I’ve been reflecting on a line from that since:
As He died to make men holy, let us die to make men free
That sums up a big part of the current war. Not that I’m part of "us" for this one. The Air Force has no interest in calling up reserve 13S’s (unless things get really horrible). The positions for civilians in Iraq don’t match my skill set . . . and let’s face it, expertise in building rockets is one of the things we went into Iraq to remove. So I’m on the home front.
Jamie, on the other hand, may be part of the "us" if this is still going on in seventeen years. Which is probably will, at some level, unless it gets bad enough for me to be called up. When he’s old enough I’ll get him the info on the options, including the pros and cons from my own experience. I’ll also point out its an important and necessary job that somebody has to do. celticdragonfly will handle the case against signing up. No armtwisting or guilt trips—Jamie is not a vessel for dealing with my survivor guilt, he’s a free person with a mind of his own. But I want to make sure he hears the case for serving.
I’m not sure he’s going to hear it from anyone else. Bush’s speech last month was a competent rehash of the reasons for the Iraq campaign, but he shouldn’t have given it to the troops. He should’ve gone to a high school graduation and focused on "This is why it’s important, and we need YOU to help" instead of giving recruitment one sentence. From what I’m hearing the Army’s recruiters aren’t talking about duty or the mission either, just cash benefits (the Marines are apparently doing a better job). Bush needs to remember why he was given that political capital he’s spending—voters care about the war a lot more than social security. He needs to focus on maintaining popular support, not wander off to other issues.
I wonder if I’ll ever be able to vote for someone, instead of against.
The London bombings weren’t a surprise to me. War is something where the other side shoots back, and comes up with ways to trash your plans. I expect we’ll have more in the next couple of years. Rome and Copenhagen seem to be next on the list. Horrible as it was it wasn’t as bad as 9/11 and the Madrid bombings. Hopefully that means Al Qaeda and their fellow Islamofascists are continuing to weaken. It’s at least a data point that the "flypaper" strategy (sucking Al Qaeda’s money and recruits into Iraq to grind them up) may be working. Though "gambit" might be a better word for it than "strategy", at least from the viewpoint of the Iraqis and our troops.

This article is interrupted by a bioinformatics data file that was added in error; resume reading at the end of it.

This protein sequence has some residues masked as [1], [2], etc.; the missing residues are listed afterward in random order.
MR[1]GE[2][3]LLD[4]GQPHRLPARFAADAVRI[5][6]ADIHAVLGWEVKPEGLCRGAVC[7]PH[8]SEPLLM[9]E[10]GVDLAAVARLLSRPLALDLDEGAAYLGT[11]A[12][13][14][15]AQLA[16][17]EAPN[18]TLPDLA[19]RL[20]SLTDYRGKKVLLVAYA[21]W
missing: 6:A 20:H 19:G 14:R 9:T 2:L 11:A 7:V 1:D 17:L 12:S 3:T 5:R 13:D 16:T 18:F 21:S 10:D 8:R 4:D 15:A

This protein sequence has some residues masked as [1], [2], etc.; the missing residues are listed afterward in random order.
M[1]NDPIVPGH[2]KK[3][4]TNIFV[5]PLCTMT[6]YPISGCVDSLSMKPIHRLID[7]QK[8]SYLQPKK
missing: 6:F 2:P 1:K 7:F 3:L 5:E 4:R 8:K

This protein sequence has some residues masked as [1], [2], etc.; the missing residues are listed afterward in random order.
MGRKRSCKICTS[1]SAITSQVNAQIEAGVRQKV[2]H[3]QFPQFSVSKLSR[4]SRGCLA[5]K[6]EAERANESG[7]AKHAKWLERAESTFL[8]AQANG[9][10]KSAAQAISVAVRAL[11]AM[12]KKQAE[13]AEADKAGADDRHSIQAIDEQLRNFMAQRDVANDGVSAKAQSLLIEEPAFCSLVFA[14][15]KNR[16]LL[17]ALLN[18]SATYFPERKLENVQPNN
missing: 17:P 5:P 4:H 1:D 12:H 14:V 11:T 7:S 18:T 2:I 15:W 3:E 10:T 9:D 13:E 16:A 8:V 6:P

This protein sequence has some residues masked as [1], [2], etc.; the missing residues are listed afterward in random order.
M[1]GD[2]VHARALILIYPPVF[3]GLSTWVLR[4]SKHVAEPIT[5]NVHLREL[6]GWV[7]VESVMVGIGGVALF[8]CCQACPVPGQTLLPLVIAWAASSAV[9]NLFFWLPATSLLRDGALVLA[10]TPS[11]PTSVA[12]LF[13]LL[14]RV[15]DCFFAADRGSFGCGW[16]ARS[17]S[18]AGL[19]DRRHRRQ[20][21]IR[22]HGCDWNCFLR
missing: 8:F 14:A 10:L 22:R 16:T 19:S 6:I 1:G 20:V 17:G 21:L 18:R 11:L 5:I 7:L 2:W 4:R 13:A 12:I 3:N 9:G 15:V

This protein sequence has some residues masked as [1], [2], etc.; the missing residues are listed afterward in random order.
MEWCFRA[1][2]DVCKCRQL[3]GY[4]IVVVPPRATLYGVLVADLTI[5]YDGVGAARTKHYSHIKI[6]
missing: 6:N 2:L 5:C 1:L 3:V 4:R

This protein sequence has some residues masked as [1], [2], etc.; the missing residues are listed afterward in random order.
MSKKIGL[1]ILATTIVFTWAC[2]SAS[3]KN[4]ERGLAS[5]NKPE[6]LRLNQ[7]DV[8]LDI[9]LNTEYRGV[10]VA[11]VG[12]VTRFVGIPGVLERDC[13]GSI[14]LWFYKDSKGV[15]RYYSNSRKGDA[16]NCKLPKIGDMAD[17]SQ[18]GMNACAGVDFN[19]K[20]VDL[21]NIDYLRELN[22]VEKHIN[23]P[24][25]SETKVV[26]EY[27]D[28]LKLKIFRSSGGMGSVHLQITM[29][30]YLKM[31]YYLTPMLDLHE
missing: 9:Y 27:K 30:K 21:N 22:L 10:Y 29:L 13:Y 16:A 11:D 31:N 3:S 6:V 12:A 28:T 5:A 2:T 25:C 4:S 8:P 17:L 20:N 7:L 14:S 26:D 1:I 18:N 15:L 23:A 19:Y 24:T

(As an aside, here’s an article comparing AQ’s behavior to a traditional blood feud. An interesting analysis, but bad news if true. Ending the blood feud tradition among my ancestors required long-term occupation by foreigners and converting everybody to a new religion. If that’s what we’re headed for there’ll be a lot of work left for Jamie.)
The identities of the London bombers make think this is a fractal war. Britain and other nations have little islands of unassimilated Muslim immigrants, sustained by welfare payments. That’s a small-scale version of the world with the Arab nations refusing to assimilate into the global system while receiving piles of cash for oil they didn’t create. And an even smaller scale seems to be the case of the bomber whose family was assimilating and working hard while he spent his time at the mosque. If we can’t deal with it at all those levels we’re going to face the worst-case outcomes of the war. Iraq is an attempt to assimilate at the national level. America seems to be doing a better job of assimilating Muslim neighborhoods than the European nations, hopefully some of that can be transferred (but that might conflict with the existing European doctrines). The individual level is going to have to be handled by Muslims within their own families and neighborhoods. If they can’t fully assimilate into modern society, we need the Islamofascists to become like the Amish—isolated religious communities that practice their own ways without threatening their neighbors. Otherwise this will be a long war with only horrible ends possible.
And it sure would be nice if Jamie could say "No, Dad, we’re at peace, and they don’t need me. But I’ll think about it."